Dr. Pepe briefs DWC on COVID-19 and county health services


Dr. Joseph Pepe, the administrator at the Florida Department of Health in Charlotte County, spoke at the Democratic Women’s Club (DWC) meeting on September 14, 2020. He introduced himself as a native Floridian, who grew up as a child of modest means, raised by his mother and grandmother. His childhood experiences led to his interest in public health and education. In addition to his administrative work, Dr. Pepe has a background in higher education, teaching business administration, and emergency management.

Dr. Pepe started with an overview of the Health Department’s Programs and Services, which include Clinical, Dental and Nutrition Services; Wellness Programs; Community Health Planning and Statistics; Environmental Health; Emergency Preparedness; and Infectious Disease Services.

In his work, Dr. Pepe uses data and evidence that directly affect health outcomes as prime factors in developing health care for the county. He especially focuses on research that shows the significant effects of Adverse Childhood Experience (ACEs) on long-term health outcomes, such as poverty, homelessness, incarcerated parents, moving, and changing schools. The Health Department follows a process of defining problems, identifying risks and factors, developing strategies to meet the problem, and then facilitating the adoption of the strategies.

He also pointed out that a county’s health status has a huge impact on the county’s economy. He provided various examples of returns on investment for the taxpayers. For example, a $1 investment in a vaccine yields a $10 return for the taxpayers. He noted that the Affordable Care Act helped raise health insurance coverage in Charlotte County to 88.7%. Data seem to indicate that it would be a wiser investment to buy insurance for the area’s homeless rather than to pay or absorb their medical costs after the fact.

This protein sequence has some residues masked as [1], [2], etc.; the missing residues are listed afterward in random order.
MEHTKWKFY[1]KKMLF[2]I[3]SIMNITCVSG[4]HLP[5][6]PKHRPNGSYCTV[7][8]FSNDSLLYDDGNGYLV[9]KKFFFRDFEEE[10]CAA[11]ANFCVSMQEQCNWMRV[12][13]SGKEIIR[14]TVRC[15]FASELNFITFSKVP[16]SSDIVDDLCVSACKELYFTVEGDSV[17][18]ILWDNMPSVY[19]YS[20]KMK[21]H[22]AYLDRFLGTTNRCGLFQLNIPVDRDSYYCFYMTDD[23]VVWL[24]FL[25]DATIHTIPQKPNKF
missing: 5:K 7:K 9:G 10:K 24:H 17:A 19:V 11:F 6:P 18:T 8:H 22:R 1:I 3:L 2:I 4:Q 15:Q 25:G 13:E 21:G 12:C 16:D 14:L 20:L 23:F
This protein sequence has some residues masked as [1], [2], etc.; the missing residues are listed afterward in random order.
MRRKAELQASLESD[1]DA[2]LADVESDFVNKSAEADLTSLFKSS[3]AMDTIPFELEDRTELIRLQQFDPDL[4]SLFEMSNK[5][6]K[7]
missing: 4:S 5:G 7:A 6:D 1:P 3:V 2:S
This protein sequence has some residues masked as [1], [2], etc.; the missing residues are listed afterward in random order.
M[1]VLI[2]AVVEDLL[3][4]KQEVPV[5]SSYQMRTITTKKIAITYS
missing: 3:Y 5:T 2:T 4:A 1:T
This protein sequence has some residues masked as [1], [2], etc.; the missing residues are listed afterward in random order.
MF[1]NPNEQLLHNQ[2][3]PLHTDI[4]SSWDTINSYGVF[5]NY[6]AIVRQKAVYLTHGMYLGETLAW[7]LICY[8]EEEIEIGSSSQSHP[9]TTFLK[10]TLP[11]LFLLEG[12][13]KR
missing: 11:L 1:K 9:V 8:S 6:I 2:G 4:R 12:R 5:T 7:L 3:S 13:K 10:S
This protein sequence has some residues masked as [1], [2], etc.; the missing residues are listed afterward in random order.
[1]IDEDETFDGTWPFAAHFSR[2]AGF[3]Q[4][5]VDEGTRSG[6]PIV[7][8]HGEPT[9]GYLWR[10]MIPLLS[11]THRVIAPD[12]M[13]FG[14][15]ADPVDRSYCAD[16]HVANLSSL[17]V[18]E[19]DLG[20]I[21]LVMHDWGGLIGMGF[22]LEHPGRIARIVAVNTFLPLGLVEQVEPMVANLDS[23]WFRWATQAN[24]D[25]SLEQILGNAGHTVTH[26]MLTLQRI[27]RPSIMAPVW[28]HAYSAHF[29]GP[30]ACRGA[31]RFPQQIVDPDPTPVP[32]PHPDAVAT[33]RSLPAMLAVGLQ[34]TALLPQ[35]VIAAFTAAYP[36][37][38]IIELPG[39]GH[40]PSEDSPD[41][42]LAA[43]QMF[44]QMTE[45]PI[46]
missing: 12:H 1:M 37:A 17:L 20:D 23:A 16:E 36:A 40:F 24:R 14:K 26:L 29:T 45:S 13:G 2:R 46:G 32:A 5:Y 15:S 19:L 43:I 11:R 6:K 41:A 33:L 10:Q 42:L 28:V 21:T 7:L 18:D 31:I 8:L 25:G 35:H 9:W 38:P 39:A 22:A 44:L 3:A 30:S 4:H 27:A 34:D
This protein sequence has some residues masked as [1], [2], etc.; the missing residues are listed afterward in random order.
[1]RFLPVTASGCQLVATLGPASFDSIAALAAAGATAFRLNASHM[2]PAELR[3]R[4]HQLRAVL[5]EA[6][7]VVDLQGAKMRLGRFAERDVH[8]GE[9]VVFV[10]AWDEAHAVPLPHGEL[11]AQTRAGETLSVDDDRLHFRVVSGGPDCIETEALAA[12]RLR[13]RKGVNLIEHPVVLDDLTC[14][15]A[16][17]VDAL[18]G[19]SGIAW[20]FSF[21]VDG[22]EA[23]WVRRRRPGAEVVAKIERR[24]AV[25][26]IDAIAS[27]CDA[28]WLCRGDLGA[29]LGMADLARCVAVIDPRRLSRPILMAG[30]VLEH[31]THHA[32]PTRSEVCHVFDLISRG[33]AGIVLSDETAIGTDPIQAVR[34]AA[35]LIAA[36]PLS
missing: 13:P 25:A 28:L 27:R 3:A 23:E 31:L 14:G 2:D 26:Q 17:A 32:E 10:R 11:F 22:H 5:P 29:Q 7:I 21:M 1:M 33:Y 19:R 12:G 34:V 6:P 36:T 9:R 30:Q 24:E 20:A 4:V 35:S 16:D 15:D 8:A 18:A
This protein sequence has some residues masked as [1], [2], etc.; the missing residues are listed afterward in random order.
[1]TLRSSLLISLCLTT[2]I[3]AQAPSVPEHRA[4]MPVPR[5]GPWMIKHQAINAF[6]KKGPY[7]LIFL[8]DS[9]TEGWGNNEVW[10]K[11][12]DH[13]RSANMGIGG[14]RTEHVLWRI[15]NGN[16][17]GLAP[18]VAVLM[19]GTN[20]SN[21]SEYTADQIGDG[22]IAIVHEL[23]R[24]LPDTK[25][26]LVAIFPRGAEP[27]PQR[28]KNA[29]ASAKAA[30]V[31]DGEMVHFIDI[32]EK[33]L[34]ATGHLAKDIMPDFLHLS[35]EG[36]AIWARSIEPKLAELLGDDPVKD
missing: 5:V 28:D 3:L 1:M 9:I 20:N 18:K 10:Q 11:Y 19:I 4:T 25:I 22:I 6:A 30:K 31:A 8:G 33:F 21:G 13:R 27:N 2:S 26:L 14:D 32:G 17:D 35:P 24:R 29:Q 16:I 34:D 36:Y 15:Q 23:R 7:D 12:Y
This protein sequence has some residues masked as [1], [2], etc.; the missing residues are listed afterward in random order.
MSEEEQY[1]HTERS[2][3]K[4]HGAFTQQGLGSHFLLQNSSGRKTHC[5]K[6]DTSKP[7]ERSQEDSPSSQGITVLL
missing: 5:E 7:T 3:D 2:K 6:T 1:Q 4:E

Pepe provided other examples of how the Health Department is involved in providing services and programs that will impact both the health and the economy of the county, including sidewalks, bike trails, parks, and community-supported competitive sports. The department is also involved in family planning education, dental care, and WIC. The department programs provide access to healthier lifestyles and behaviors, which in turn, make the community more economically attractive and vital.

He says that COVID-19 has been relatively stable in Charlotte County because of protective measures. He says the county has enough hospital and ventilator capacity at the moment, and Charlotte County does do contact tracing. The county has added 25 additional personnel and some nursing staff to conduct the tracing activities. The Health Department is also working closely with schools with regard to monitoring cases and prevention.

He did report that the COVID-19 affected age groups are changing. The 45 to 64 year-old group is growing, with the median age of infection now at 54 instead of the early 70s as it was earlier in the pandemic. He reported that 17 individuals in the county’s ICUs are under age 65. The county’s focus is now moving toward preparing for distribution when a vaccine becomes available.

More information about the Charlotte County Department Health is available at http://charlotte.floridahealth.gov/